Convexity Suffers First Negative Quarter In Two Years

May 17 2011 | 1:57am ET

Convexity Capital Management, headed by the former head of Harvard University’s endowment, suffered a loss in the first quarter, the Boston-based firm told investors.

Convexity, which remains the biggest hedge fund ever at launch, missed its benchmarks by 1.5%, Jack Meyer wrote to clients, Bloomberg News reports. It is the firm’s first negative quarter in two years.

“It’s been a while since we have had a negative quarter,” he wrote. “After careful consideration we have decided we do not like it. It will never happen again.”

“OK, ignore that last statement,” the joking Meyer continued. “Of course it will happen again. But we are confident that we can continue to add value over the long term and that these bumps in the road will be… well, just bumps in the road.”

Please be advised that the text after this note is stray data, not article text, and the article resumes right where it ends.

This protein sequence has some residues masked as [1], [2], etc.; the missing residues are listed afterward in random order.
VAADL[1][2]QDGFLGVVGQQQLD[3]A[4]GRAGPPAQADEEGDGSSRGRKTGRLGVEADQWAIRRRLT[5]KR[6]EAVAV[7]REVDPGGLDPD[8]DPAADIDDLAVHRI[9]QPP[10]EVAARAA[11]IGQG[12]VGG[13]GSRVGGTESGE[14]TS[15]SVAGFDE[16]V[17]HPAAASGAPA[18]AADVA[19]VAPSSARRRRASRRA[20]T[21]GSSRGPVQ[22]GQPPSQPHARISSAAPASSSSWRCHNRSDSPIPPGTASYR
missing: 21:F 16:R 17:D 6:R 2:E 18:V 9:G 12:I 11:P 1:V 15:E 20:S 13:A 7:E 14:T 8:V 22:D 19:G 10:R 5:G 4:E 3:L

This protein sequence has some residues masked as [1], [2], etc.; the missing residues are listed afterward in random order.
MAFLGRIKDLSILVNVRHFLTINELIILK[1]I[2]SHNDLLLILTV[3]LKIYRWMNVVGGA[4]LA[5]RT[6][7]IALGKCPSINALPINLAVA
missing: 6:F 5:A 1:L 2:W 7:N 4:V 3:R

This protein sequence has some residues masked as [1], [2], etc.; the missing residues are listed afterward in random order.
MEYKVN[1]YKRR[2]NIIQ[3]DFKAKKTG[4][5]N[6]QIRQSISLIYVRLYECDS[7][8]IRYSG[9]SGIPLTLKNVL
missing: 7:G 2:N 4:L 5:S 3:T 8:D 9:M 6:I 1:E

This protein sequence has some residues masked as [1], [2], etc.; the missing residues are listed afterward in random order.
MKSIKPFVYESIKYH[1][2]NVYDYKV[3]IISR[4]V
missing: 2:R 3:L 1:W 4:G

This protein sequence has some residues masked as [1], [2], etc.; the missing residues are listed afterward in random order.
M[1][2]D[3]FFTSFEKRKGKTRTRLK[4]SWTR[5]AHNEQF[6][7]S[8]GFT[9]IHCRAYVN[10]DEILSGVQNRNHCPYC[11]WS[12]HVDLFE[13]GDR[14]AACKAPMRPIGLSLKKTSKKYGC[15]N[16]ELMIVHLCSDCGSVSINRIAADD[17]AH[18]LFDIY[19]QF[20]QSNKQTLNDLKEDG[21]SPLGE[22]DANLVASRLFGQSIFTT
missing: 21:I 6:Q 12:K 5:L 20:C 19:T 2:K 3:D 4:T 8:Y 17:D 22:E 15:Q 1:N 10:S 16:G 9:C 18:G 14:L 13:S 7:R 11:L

Meyer blamed static fixed-income markets for the poor performance: “lots of smoke, not much fire.”

“While we are disappointed with our performance for the quarter, we are not discouraged,” Meyer wrote. “We work to construct trades that put the odds on our side and protect the downside. But there will be periods, such as this past quarter.”

Meyer added that Convexity took in $507 million in new investments on the quarter. The firm, which has $12.6 billion in assets, debuted in 2006 with more than $6 billion.


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